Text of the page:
Last week we ran an interview with Chris Bucholz, the author of our most recent release, Severance. In the interview we talked about everything from how the novel came about, what Chris would do if it became a mega-hit, and his writing process. You can read the full interview here.

When tackling the question of what he would do if he were a passenger on the Argos, the generation ship that is the setting for Severance, Chris mentioned that he thought the folks in the competitive lovemaking league probably had a lot of fun. Of course they did! It's a competitive lovemaking league! What wouldn't be fun about that! And we went on with the interview.

After posting the interview I got to thinking about the logistics of such thing. Mainly, how would a competitive lovemaking league be scored. Creativity in positions? Duration? Dismount? All day new possibilities roamed through my thoughts until finally I emailed Chris to ask. He was the man with the answers, after all, and I had to know!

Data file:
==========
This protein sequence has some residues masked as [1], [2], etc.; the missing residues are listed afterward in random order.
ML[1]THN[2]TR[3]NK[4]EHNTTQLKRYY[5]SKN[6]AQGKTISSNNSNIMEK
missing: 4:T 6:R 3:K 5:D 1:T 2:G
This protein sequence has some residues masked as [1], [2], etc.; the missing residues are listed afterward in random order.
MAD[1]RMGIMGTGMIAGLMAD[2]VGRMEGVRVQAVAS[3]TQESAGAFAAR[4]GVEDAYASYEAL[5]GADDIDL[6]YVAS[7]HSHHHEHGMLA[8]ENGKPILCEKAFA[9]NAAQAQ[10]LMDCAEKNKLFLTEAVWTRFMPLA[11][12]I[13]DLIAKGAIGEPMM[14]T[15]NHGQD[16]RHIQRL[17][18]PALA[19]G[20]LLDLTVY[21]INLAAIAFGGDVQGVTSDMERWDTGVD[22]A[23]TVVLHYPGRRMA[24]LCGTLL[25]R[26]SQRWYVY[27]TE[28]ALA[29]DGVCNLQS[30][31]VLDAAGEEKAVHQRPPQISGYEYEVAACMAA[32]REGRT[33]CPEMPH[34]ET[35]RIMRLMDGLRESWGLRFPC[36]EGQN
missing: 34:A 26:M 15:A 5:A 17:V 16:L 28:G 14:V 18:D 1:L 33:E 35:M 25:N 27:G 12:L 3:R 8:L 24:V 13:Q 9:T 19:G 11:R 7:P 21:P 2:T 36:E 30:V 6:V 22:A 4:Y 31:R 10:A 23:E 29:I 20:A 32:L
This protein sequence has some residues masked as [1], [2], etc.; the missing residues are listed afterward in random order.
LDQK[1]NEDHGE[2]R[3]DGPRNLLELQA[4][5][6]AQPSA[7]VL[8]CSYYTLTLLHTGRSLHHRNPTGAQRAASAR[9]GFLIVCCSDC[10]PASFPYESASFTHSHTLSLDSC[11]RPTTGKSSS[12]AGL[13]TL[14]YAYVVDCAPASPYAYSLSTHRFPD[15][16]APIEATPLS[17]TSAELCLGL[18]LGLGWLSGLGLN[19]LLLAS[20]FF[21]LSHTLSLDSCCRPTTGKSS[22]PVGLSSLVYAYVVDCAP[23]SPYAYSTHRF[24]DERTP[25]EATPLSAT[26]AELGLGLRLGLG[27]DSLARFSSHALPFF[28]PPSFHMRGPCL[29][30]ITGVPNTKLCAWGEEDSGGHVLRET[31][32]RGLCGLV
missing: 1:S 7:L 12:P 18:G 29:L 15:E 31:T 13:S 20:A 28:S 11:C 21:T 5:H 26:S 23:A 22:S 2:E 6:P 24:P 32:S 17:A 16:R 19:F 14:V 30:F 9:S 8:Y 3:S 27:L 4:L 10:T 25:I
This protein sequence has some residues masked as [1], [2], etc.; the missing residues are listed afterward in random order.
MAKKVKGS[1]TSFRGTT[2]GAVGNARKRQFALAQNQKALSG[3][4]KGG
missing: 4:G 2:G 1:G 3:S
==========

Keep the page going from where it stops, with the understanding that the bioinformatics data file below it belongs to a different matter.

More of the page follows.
So, for all of you who were also wondering how competitive lovemaking would be scored, here's Chris's response:

Heh, that's actually a tough one to answer. In comedy it's often funnier leaving certain things unsaid, offering a set-up without any supporting details, to let each reader's imagination fill in the blanks with whatever comes to their mind. "Competitive lovemaking league" might inspire visions of cheering crowds, prohibited holds, penalty flags, or various other sporting miscellany. They write half the humor for you that way. Any detailed description I could offer would negate the reader's own vision of what was going on - what if they were imagining a really loud shotclock buzzer that I failed to describe - and possibly ruin some of the comedy.

But what the heck, let's do it anyways. In the world of Severance, Competitive Lovemaking is scored by a panel of judges who measure form, artistic interpretation, and distance. Points are deduced for grunting, but also, confusingly, added for grunting. There are bonus rounds where all points double, penalties for too many men on the field, and regular turnovers. And yes, there is a very loud shotclock buzzer.

You can find out more about the occupants of the Argos and the ways in which they pass the time by reading Severance, available now.